18. 18. The Scientific Revolution The thinkers of the ancient worlddeveloped early forms of science and passed thisknowledge to later civilizations.Reading Focus Have you ever taught a skill or passedon an idea to a younger brother or sister? Read in thischapter how the scientific ideas of early thinkers werepassed on to later generations. From earliest times, people have beencurious about the world around them.Thousands of years ago, people began touse numbers, study the stars and planets,and watch the growth of plants and ani- This model shows the universe according to the ideas of the Polish astronomer Nicolausmals. These activities were the beginnings Copernicus, with the sun at the universe’sof science. Science is any organized study of center. What did Ptolemy’s geocentricthe natural world and how it works. theory state?Early Scientists Early civilizations devel- he gathered and classified, or arrangedoped different kinds of science to solve prac- them into groups, based on their similari-tical problems. Among the first sciences ties and differences.were mathematics, astronomy, and medi- The Greeks made many importantcine. Mathematics was used for record keep- scientific advances, but their approach toing and building projects. Astronomy science had some problems. For example,helped people keep time and figure out they did not experiment, or test, new ideaswhen to plant and harvest crops. Early civ- to see if they were true. Many of their con-ilizations also developed medical practices, clusions were false because they were basedsuch as surgery, acupuncture, and the use on “common sense” instead of experiments.of herbs, for treating illnesses. For example, in the A.D. 100s, the The ancient Greeks left behind a large Egyptian-born astronomer Ptolemy (TAH •amount of scientific knowledge. They luh • mee) stated that the sun and the planetsbelieved that reason was the only way to moved around the earth in circular paths.understand nature. As they studied the After all, it did seem like the earth was theworld, they developed theories. A theory center of the universe. Astronomers in(THEE • uh • ree) is an explanation of how or Europe accepted Ptolemy’s geocentric, orwhy something happens. A theory is based earth-centered, theory for more than 1,400on what you can observe about something. years.It may not be correct, but it seems to fit thefacts. Science During the Middle Ages Under In Ancient Greece, the Greek philoso- Roman rule, most thinkers continued topher Aristotle observed nature and col- accept the scientific knowledge of thelected vast amounts of information about Greeks. After the fall of Rome, during theplants and animals. He then took the facts Middle Ages, most people were more CHAPTER 18 Enlightenment and Revolution 671 Scala/Art Resource, NY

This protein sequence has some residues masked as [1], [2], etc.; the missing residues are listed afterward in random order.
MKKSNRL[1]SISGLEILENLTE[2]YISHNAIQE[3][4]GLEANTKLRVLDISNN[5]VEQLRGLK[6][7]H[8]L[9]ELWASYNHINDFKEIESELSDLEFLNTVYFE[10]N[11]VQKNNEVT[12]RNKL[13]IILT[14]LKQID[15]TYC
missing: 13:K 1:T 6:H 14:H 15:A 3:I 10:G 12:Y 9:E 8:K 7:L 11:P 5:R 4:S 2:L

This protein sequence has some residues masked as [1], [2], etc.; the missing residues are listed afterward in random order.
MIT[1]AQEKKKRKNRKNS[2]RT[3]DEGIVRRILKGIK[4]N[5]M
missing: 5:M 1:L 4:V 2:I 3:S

19. 19. interested in theology, the study of God, mathematics, astronomy, and medicine. Louvre, Paris/Bridgeman Art Librarythan in the study of nature. For scientific However, in spite of these achievements,knowledge, they relied on Greek and scientists in the Islamic world did notRoman writings and saw no need to check experiment or develop the instrumentstheir facts or to make their own observa- necessary to advance their scientifictions. Many of these ancient works, how- knowledge.ever, were either lost or poorly preserved. During the 1100s, European thinkersIn the writings that survived, errors were became interested in science again as aadded as copies were made. result of their contacts with the Islamic Meanwhile, Arabs and Jews in the world. Major Islamic scientific works wereIslamic Empire preserved much of the sci- brought to Europe and translated intoence of the Greeks and Romans. They care- Latin. The Hindu-Arabic system of num-fully copied many Greek and Roman works bers also spread to Europe, where it eventu-into the Arabic language. They also came ally replaced Roman numerals. Christianinto contact with the science of the Persians thinkers, such as Thomas Aquinas, triedand the Indian system of mathematics. to show that Christianity and reason could Arabic and Jewish scientists made go together. During the 1100s, Europeansadvances of their own in areas such as began building new universities. TheyA New View of the Universe Ptolemaic Universe Fixed Stars Prime Mover Saturn Jupiter Mars Sun Venus Mercury Earth Moon The astronomical theory of Ptolemy (left) placed Earth at the center of the universe (above). His theory was accepted for more than a thousand years. According to the diagram, how many planets besides Earth were known at the time of Ptolemy?
  20. 20. would play an important role in the growthof science. A Revolution in Astronomy Beginning in the 1400s, voyages of European interest in astronomy led toexploration further added to Europe’s sci- new discoveries and ideas about the universe andentific knowledge. Better charts, maps, and Earth’s place in it.navigational instruments helped voyagers Reading Focus What would people on Earth think ifreach different parts of the world. Through life were discovered on other planets? Read to see howexploration, the size of oceans and conti- Europeans reacted to new discoveries about the universe.nents became better known. Scientists gath-ered and classified new knowledge about During the 1500s, European thinkersplants, animals, and diseases in different began to break with the old scientific of the world. They increasingly understood that advances As scientific knowledge grew, the stage in science could only come through mathe-was set for a new understanding of the matics and experimentation. This new waynatural world that would shake Europe to of thinking led to a revolution, or sweepingits foundations. change, in the way Europeans understood Describe Describe scien- science and the search for knowledge.tific knowledge during the Middle Ages. Astronomy was the first science affected by Copernican Universe Fixed Stars Saturn Moon Jupiter Mars Earth Sun Venus MercuryNicolaus Copernicus (right), a Polishmathematician, believed that the sun was at thecenter of the universe. His model (above) placedEarth and the other planets in orbits around thesun. Why did Europeans again become interested inscience in the 1100s? CHAPTER 18 Enlightenment and Revolution 673 Bettmann/CORBIS